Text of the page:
After Palm Sunday the donkey went back home and was saying to his Donkey mates about how everyone was cheering him when he came into the city, how people laid their coats on the floor for him to walk on, and were waving palm branches… The Donkey was strutting about, until his mum, a wise old donkey, gently spoke to him, and said “my son, they weren’t cheering you, they were cheering the one you carried”.
This was a little story told on Saturday night by Shane Claiborne in Woodlands.
We are often a little like the Donkey, we think it is all about us rather than about Jesus, yet when we think it is about us and we forget it’s about Jesus, and that’s normally a recipe for disaster, as actually our pride gets in the way of humbly walking in step with the spirit.
It is not the “us” in “us” the Hope of Glory, but rather it is “Christ in us, the hope of Glory”.
Let us be people who carries Christ where-ever they go, into every situation, into every place, and especially into areas where he is needed the most, and normally and tragically, his Church is least visible.
I believe that we as Christians need to take seriously the promise that “He that is in us (Christ) in us is greater than he (Satan) that is in the world”.
We alter the Spiritual DNA of a place just by being Spirit-filled people there.
I spoke on Sunday about not being Canoeists (doing it in our own strength) or Lilo loungers (waiting for God to do it all) but instead being people who are wind surfers (or ordinary surfers) who catch the wave/wind of Gods spirit and ride it to the shore, living to catch the breeze of the spirit and watching for the wave.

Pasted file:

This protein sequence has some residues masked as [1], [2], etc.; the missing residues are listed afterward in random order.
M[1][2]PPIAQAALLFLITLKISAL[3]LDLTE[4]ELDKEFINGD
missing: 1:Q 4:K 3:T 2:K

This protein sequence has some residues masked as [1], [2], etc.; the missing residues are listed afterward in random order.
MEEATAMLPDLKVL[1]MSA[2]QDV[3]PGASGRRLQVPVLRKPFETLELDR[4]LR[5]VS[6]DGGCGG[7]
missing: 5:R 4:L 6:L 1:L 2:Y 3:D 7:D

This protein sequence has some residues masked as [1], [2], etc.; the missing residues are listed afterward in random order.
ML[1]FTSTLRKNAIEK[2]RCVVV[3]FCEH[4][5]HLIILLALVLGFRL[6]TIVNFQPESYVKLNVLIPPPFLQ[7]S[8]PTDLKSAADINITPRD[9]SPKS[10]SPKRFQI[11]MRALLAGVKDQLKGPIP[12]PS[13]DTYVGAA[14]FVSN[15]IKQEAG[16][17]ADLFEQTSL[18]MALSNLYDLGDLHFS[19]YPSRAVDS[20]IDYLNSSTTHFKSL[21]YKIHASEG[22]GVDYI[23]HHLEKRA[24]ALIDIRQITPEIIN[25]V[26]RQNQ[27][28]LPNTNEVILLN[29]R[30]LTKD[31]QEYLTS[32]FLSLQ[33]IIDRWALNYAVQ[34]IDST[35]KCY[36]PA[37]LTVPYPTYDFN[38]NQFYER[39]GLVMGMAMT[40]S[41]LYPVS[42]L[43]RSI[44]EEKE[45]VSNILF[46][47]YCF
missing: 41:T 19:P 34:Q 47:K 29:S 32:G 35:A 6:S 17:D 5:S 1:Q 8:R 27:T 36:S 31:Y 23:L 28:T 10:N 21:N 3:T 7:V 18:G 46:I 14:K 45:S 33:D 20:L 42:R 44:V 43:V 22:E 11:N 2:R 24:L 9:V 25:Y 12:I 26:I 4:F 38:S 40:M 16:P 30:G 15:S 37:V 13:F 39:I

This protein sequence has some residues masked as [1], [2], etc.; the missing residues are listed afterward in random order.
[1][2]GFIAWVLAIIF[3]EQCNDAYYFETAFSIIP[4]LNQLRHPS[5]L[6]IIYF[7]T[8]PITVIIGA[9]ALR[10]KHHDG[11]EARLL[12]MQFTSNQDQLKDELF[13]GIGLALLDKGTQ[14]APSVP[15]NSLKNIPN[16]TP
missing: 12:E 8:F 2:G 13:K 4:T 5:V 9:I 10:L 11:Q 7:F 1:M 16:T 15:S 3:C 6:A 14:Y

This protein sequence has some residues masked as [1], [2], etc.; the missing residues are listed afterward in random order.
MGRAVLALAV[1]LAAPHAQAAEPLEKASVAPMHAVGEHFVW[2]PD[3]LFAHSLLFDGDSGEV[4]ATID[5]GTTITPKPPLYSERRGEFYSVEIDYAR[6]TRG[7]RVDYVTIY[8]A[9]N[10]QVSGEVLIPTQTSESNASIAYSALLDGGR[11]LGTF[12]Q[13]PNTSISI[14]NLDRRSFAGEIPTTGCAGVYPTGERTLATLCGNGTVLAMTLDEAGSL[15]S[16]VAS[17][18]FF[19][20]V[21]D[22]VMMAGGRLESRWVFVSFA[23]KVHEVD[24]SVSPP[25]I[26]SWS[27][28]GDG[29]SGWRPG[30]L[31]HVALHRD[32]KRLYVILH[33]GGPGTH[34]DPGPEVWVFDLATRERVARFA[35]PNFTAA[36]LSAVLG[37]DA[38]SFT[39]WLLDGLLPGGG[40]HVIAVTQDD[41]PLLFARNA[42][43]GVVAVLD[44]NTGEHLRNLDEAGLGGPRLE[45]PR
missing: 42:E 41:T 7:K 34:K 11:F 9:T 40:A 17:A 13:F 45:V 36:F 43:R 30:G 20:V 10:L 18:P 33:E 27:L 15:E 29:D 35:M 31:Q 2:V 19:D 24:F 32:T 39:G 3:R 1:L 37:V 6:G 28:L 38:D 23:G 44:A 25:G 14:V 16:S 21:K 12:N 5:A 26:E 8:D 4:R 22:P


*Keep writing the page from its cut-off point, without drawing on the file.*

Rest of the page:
The big challenge of the Bible has never been can God use his people, but rather will we let God use us?
One of the big themes from the Shane Claiborne Evening was ‘normal life’ but still lived radically. Mother Teresa said about lifting people out of poverty, well I started with one, and I started with the one nearest me.
I remember her being somewhat confused about people travelling across Oceans to visit place to receive a blessing (Toronto or Pensecola) rather than cross the street to be a blessing.
Mother Teresa wasn’t into sensational headlines, glitz and bling and said “we can’t do great things, but we can do small things with great love” which I think transforms the mundane into greatness.
On Sunday we read in Zechariah about “not despising the day of small things”, I love the quote that sits nicely with this passage which says “if you think you are too small to make a difference try spending a night with a mosquito”.
Little things matter.
Kind or unkind words and actions may stay with us our whole lives.
There is power in the small.
Jesus says “to those who are faithful with little more will be given”.
Let us do the ordinary but let us do it with great love.
Let us carry Christ and let us never miss an opportunity to bless those God has put in our path, let us look for the ordinary moments which can be redeemed and transformed into the extra-ordinary.
I’ll close with one of my favorite stories…. It is called StarFish…